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Make People Listen with This Line

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“Here’s what I have learned …”

Why use it?

People don’t care what you know; they only care what you have learned.

Source: Scott Ginsberg, aka “That Guy with the Nametag,” networking expert and author

Since launching in 2017, PETS+ has won 16 major international journalism awards for its publication and website. Contact PETS+'s editors at editor@petsplusmag.com.

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What to Say When Your Sale Has Stalled

Great phrase to reframe the conversation.

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“As you said, that’s not the most important factor in your decision.”

WHEN TO USE IT? When a sales pitch has stalled, this phrase is a great way of reframing the conversation while showing that you’re listening carefully to the client. Example: “Great. Let’s go back to the last one I showed you,” Joe suggested. “It isn’t the cheapest, but as you said, that’s not the most important factor in your decision.”

Source: Renée Evenson, Powerful Phrases for Effective Customer Service: Over 700 Ready-to-Use Phrases and Scripts That Really Get Results

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A Surefire Way to Frame Bad News in a New Light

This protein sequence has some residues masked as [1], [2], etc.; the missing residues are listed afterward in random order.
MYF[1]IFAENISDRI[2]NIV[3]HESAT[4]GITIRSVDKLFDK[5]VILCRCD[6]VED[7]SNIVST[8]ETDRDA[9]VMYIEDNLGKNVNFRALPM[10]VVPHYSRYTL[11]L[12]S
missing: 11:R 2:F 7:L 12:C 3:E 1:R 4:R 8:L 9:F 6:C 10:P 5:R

The end result is a much more positive feeling.

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You’re in luck! I just happen to have a spot open on Friday.”

say this, instead of telling a client who calls and asks for an immediate grooming appointment for her beloved Poodle: “Sorry, you can’t come in until Friday. We’re booked solid until then.”

why? It’s the same message — delivered in a much different language. And the end result is a much more positive feeling.

Source: Jeffrey Gitomer, author of Customer Satisfaction Is Worthless, Customer Loyalty Is Priceless

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A Surefire Means to Encourage Good Work

‘What I like about your (idea, work, behavior) is …’

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“What I like about your (idea, work, behavior) is …. What would make me like it even more is ….”

when to say it: When you’re dealing with a particularly sensitive employee and you want to keep the interaction positive so they don’t get defensive.
how to say it: Give meaningful, specific examples of what you like, and explain why you like these points. Then deliver the followup (“What would make me like it even more ….”), which will encourage better work.

Source: Caroline Webb, author of How to Have a Good Day: Harness the Power of Behavioral Science to Transform Your Working Life

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